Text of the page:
"The Tuareg of northeastern Africa present an apparition. Suddenly you see: a billowy and shimmery intimidating vision; ripplings of cloth; glints of bladed weapons, slender leaf-thin spears, silver-studded daggers; calmly watching eyes. What you don't see is whole faces. Among the Tuareg it's the men, not the women, who go veiled. Hardened Tuareg warriors, knowing with precision how fabulous they look, arise out of the desert on their tall, swift cloud-white camels looking arrogant and elegant and dangerous and blue.

An exhibition at the National Museum of African Art looks at the culture of the Tuareg people, a semi-nomadic group from West Africa.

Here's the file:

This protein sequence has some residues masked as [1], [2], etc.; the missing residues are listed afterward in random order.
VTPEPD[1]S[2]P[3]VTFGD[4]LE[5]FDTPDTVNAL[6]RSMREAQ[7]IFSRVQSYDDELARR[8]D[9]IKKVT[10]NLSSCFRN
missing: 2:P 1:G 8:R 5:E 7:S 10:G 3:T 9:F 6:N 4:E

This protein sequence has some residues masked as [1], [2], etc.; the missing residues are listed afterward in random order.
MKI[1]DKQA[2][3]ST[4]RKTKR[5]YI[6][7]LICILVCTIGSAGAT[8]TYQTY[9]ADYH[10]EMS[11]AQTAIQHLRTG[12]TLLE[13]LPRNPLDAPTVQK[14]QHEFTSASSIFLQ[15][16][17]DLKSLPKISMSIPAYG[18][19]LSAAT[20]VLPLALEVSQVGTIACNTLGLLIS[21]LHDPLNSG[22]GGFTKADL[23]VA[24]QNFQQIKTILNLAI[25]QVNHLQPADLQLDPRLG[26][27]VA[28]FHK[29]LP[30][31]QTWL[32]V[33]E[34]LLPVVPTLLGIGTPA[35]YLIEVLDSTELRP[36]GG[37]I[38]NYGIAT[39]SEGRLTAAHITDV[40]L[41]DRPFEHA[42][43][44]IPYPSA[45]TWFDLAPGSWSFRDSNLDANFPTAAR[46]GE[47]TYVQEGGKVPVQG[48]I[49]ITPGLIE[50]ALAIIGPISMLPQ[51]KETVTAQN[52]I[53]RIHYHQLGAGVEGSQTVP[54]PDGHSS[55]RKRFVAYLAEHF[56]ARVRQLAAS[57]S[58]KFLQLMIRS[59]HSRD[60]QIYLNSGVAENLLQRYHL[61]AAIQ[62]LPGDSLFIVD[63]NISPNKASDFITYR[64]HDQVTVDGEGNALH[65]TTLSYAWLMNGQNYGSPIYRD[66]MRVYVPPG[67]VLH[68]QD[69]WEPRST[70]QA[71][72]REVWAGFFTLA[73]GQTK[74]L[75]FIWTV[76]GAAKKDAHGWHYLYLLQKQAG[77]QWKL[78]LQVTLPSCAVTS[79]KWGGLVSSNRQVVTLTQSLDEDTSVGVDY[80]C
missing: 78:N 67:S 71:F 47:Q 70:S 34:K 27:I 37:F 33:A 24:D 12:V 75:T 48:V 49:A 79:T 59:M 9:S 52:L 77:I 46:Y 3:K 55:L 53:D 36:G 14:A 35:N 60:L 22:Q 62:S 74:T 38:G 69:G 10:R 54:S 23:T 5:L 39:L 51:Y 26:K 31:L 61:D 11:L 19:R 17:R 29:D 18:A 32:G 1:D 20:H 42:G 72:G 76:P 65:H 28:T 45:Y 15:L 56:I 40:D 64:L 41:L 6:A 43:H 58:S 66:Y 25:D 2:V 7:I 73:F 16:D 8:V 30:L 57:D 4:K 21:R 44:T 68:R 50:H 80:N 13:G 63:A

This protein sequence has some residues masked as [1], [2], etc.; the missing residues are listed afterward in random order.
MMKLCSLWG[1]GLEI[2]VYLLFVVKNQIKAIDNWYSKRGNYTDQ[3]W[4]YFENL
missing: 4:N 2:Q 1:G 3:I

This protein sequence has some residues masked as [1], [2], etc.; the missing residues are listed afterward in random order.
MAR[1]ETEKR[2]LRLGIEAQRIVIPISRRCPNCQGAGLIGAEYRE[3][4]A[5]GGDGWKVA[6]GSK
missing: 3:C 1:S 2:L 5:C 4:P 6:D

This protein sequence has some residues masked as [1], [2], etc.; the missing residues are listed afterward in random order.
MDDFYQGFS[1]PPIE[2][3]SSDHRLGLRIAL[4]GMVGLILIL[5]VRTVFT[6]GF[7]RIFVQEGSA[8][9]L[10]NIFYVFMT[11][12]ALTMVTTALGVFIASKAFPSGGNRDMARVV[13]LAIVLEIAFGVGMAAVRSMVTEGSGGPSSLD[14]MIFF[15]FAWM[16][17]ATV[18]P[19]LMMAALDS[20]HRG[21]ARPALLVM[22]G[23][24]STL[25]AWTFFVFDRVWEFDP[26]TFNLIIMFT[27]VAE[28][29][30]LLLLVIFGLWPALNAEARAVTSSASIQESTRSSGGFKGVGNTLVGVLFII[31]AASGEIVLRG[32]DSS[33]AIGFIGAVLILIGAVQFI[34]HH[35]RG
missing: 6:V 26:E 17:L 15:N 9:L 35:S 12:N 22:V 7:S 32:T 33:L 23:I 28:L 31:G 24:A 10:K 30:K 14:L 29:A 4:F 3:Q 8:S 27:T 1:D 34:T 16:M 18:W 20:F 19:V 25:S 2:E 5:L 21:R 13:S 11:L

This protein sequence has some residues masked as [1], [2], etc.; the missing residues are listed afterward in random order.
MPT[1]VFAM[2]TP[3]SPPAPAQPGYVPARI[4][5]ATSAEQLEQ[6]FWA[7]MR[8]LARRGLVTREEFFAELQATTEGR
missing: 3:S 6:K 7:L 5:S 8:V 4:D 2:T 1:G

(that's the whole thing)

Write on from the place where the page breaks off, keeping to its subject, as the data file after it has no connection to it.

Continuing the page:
'The Art of Being Tuareg'
An exhibition at the National Museum of African Art looks at the culture of the Tuareg people, a semi-nomadic group from West Africa.

In "Art of Being Tuareg: Sahara Nomads in a Modern World" at the National Museum of African Art you get to meet the modern Tuareg, who aren't all that modern.

The Tuareg who inhabit parts of Algeria, Libya, Burkina Faso, Mali and Niger are sometimes called by travelers the "Blue Men" of the Sahara. The blue that stains their skin comes from the dark indigo that dyes the tagulmust -- the 15-foot-long cloth, part turban and part veil, that the best-dressed Tuareg noblemen still wrap around their heads.

Their tent poles look like the standards borne by the Roman legions. The patterns of their amulets have antecedents in Carthage. The Cross of Agadez, the chief emblem of the Tuareg, appears to be descended from the ankh of ancient Egypt. There are marks on Tuareg bracelets that are identical to those seen in Libyan inscriptions of the 2nd century B.C.